• What types of advertising do you use now, or have you used in the past?

One major observation while building websites for local clients is that almost all offline advertising sources aren’t tracked well enough to actually know if they are working.

It’s almost alarming how much people spend when they have no idea of the return on their investment.

Online advertising is the polar opposite where you get all the data and can track “conversions” whether it’s booking an appointment or sending an email.

Download Questionnaire

Website Content

In part two of the web design questionnaire, we’ll focus on things that will help you put together the nuts-and-bolts of their website.

  • Do you have a domain and/or website hosting?

It is common for business owners to leave this to the website provider, and the domain name could be under their control. In this case, it’s hard to recover or transfer the domain name and you may need to start from scratch.

My preference is to put everything under my accounts so I can manage it for them. However, if the client already has taken care of either domain or web hosting, I will gladly manage it for them – to do this you can use their account information or create a secondary account for yourself if the service allows it.

  • What is the main goal of the website? (i.e. phone calls, e-mail leads, sell products)

On the back-end, do your best to track these goals via Google Analytics. Tracking phone calls is a little bit harder unless you acquire a tracking phone number that is dynamically replacing the main local phone number.

What I like to do is track phone number clicks on the website which is a good indicator of the total number of phone calls.

Within the analytics data, you can identify the traffic source that is converting to leads most often.

  • List all pages you want on your website

This goes back to the services/products your client offers, however they may have a couple of ideas in mind for something unique they’d like to see on the website.

Once you know what great websites look like in a certain local small business niche, you can then provide them suggestions and advice to stand out amongst the competition.

  • Do you want a contact form on your website?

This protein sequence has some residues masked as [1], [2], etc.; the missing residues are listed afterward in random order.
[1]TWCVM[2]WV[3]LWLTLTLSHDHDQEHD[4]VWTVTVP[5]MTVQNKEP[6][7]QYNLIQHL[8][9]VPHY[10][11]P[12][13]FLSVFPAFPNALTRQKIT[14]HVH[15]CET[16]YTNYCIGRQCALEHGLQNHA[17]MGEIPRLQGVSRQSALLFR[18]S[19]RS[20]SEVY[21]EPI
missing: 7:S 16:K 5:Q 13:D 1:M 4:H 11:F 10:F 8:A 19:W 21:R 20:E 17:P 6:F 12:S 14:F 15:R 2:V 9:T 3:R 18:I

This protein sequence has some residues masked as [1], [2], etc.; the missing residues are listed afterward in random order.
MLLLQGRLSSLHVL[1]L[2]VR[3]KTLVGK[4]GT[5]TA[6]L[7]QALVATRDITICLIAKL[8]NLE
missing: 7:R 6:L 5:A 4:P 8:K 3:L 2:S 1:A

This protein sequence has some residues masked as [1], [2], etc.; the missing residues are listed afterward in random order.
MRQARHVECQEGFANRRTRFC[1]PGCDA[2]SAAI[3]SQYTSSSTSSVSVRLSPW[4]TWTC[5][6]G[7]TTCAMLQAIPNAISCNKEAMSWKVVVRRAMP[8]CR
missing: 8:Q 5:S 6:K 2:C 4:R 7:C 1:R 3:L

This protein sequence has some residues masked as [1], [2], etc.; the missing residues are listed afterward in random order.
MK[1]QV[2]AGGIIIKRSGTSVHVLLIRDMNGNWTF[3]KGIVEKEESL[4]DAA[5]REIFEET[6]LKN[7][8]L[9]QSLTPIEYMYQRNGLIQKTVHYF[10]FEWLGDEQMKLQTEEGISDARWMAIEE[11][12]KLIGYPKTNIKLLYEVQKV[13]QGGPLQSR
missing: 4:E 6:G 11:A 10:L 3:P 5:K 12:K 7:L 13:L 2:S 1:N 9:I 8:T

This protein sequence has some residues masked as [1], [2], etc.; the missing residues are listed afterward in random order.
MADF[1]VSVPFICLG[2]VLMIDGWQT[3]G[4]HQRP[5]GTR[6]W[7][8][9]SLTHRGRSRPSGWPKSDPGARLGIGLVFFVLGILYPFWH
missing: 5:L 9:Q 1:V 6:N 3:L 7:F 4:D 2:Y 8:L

I have two clients that both offer a local service, however, one accepts leads through a quick contact form on the sidebar of the website, while the other will only talk details through the phone. Because of this, he does not care for communicating via email and wants all questions to come on a sales call.

My favorite WordPress plugin solution to implement this is Contact Form 7.

  • Do you want to list any organizations you are part of?

Adding badges and logos of respected organizations is another method to build trust that you are a professional in your field.

From an SEO standpoint, you also want to pursue getting listed within these organization directories with a reference to your business and a link to your website.

The more links you get from other niche and/or local websites, the better chance you’ll get free traffic from Google search which is highly valuable to any business.

  • Do you have social media accounts that you want to link?

If the business is active on social media, the website is a natural “hub” to link out to all the places potential customers can find their content.

You can also browse their social feeds to get a better idea of their business, and transfer that into the website design and copywriting.

  • If you have website stats, how many visitors do you get each month?

There is a high probability the answer to the question is “I don’t know.” It’s rare to find people outside of the online marketing world who review this information regularly, if at all.

Several of my clients are amazed by the amount of information that is available, however very few go beyond the surface level to understand how their websites work.